By Topic

Timing aware partitioning for multi-FPGA based logic simulation using top-down selective hierarchy flattening

Sign In

Cookies must be enabled to login.After enabling cookies , please use refresh or reload or ctrl+f5 on the browser for the login options.

Formats Non-Member Member
$31 $13
Learn how you can qualify for the best price for this item!
Become an IEEE Member or Subscribe to
IEEE Xplore for exclusive pricing!
close button

puzzle piece

IEEE membership options for an individual and IEEE Xplore subscriptions for an organization offer the most affordable access to essential journal articles, conference papers, standards, eBooks, and eLearning courses.

Learn more about:

IEEE membership

IEEE Xplore subscriptions

3 Author(s)
Swaminathan, S.P. ; Dept. of ECE, Texas A&M Univ., College Station, TX, USA ; Lin, P.-C.K. ; Khatri, S.P.

In order to accelerate logic simulation, it is highly beneficial to simulate the circuit design on FPGA hardware. This is often referred to as emulation, and we use the terms simulation and emulation interchangeably in this paper. However, limited hardware on FPGAs prevents large designs from being implemented on a single FPGA. Hence there is a need to partition the design and simulate it on a multi-FPGA platform. In contrast to existing FPGA-based post-synthesis partitioning approaches which first completely flatten the circuit and then possibly perform bottom-up clustering, we perform a selective top-down flattening and thereby avoid the potential netlist blowup. This also allows us to preserve the design hierarchy to guide the partitioning and to make subsequent debugging easier. Our approach analyzes the hierarchical design and selectively flattens instances using two metrics based on slack. The resulting partially flattened netlist is converted to a hypergraph, partitioned using hMetis, and reconverted back to a plurality of FPGA netlists, one for each FPGA of the FPGA-based accelerated logic simulation platform. We compare our approach with a partitioning approach that operates on a completely flattened netlist. Static timing analysis was performed for both approaches, and over 15 large examples from the OpenCores project, our approach yields a 52% logic simulation speedup and about 0.74× runtime for the entire flow, compared to the completely flat approach. The entire tool chain of our approach is automated in an end-to-end flow from hierarchy extraction, selective flattening, partitioning, and netlist reconstruction. Compared to an existing method which also performs slack-based partitioning of a hierarchical netlist, we obtain a 35% simulation speedup. Our method scales very well, yielding a significantly better simulation speedup and runtime improvement for larger examples.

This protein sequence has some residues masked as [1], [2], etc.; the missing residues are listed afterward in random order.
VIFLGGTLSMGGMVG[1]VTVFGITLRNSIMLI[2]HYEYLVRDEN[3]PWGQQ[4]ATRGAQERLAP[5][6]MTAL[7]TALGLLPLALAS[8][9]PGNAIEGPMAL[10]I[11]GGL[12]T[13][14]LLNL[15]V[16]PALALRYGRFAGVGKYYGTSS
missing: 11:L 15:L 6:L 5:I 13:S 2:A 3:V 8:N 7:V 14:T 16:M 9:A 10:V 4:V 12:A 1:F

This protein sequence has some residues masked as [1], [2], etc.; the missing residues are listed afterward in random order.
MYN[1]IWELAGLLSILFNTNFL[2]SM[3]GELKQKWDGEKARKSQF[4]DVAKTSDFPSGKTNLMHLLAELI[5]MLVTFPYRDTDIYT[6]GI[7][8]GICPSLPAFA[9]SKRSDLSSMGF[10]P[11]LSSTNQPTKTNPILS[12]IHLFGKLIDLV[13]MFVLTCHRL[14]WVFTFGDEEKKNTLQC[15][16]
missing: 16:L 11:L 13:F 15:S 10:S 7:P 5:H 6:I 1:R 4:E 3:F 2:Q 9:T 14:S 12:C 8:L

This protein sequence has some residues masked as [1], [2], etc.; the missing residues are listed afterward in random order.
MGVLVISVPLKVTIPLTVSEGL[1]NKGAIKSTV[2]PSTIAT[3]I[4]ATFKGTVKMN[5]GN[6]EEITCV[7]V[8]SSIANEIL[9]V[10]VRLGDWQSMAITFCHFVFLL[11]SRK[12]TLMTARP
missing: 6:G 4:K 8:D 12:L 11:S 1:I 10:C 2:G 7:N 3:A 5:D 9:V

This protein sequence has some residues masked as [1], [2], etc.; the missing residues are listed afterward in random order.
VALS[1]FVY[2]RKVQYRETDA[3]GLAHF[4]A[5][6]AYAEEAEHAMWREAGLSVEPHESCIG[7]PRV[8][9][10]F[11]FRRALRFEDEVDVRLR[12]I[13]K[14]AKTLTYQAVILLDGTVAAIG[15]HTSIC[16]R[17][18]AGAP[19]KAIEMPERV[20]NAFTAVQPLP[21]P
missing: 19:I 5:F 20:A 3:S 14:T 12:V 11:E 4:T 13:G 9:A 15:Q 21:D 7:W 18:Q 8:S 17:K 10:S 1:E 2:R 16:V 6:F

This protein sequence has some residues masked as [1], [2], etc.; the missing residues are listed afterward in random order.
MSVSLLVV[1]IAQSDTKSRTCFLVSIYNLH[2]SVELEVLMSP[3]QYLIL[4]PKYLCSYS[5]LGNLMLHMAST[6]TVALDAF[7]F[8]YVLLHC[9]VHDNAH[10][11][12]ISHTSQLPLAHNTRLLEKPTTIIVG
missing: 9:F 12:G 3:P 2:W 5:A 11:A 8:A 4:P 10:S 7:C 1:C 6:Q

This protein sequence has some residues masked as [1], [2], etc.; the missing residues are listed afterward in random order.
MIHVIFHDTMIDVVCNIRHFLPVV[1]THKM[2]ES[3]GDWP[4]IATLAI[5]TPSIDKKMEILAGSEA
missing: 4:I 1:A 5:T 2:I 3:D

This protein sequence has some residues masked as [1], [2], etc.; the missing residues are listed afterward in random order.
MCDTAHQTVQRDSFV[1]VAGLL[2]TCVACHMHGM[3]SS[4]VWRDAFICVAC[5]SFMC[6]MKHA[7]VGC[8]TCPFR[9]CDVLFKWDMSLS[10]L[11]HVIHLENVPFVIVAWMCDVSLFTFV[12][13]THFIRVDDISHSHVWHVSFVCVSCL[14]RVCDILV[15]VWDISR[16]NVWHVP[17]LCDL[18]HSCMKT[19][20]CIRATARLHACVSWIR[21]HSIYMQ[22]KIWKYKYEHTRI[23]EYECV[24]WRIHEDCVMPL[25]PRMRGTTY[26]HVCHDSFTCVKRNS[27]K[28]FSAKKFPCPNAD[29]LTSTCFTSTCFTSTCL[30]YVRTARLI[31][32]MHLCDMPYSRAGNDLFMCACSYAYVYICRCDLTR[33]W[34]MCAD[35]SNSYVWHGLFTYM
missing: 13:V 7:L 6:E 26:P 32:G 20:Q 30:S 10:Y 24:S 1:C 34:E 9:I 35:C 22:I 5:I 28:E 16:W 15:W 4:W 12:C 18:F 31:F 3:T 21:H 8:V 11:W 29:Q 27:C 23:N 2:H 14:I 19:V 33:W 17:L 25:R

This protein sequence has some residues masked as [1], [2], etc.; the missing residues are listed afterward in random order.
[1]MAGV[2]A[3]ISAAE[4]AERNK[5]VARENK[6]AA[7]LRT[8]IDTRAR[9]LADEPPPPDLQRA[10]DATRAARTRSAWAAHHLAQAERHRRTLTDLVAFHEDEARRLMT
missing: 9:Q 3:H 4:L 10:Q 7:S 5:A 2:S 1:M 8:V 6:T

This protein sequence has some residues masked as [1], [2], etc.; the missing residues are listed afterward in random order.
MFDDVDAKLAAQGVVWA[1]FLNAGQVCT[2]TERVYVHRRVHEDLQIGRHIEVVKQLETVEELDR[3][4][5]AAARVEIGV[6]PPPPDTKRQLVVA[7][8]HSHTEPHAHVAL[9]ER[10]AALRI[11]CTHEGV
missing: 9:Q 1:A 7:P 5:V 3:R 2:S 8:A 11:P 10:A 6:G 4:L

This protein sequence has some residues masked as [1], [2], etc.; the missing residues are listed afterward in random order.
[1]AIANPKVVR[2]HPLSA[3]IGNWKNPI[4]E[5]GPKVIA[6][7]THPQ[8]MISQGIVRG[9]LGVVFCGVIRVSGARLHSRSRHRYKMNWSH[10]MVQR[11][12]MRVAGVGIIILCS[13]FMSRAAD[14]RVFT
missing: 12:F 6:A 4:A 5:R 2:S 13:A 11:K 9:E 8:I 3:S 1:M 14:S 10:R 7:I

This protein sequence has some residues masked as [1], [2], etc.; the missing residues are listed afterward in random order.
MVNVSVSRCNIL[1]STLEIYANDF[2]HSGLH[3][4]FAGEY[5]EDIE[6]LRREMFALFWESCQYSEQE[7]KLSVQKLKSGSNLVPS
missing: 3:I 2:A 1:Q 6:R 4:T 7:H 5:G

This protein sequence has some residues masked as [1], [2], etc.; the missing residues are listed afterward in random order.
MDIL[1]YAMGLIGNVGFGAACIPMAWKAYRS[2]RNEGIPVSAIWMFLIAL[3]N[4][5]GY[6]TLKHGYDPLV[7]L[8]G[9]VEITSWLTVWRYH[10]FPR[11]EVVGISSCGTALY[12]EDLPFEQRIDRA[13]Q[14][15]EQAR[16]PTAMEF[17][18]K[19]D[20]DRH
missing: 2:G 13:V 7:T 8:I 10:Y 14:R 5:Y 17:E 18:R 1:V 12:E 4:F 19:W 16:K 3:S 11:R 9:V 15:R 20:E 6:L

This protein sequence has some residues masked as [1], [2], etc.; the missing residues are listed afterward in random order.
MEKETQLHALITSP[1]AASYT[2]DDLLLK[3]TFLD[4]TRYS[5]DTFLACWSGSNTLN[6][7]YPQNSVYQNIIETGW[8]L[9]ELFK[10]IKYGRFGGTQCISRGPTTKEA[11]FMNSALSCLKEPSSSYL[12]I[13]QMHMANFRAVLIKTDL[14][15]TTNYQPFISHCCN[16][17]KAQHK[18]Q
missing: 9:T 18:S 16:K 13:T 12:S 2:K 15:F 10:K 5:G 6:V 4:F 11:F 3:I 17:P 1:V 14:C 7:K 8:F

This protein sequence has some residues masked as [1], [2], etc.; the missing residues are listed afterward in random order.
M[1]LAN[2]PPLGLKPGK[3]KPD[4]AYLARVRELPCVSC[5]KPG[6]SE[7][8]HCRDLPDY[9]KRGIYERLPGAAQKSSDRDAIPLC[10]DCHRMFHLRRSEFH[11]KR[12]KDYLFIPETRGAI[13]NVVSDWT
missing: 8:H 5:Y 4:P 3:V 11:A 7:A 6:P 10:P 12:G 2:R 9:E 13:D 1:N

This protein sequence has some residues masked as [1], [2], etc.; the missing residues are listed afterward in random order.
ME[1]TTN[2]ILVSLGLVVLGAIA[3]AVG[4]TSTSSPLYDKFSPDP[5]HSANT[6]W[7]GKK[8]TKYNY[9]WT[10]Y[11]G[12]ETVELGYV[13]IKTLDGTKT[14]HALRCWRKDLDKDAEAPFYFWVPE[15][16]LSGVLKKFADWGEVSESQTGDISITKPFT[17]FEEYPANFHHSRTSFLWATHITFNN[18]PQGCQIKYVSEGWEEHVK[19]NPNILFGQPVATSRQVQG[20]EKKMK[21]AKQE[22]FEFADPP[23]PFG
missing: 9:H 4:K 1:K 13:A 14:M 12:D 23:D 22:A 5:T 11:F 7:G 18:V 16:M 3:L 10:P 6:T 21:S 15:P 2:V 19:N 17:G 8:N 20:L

Published in:

Computer Design (ICCD), 2012 IEEE 30th International Conference on

Date of Conference:

Sept. 30 2012-Oct. 3 2012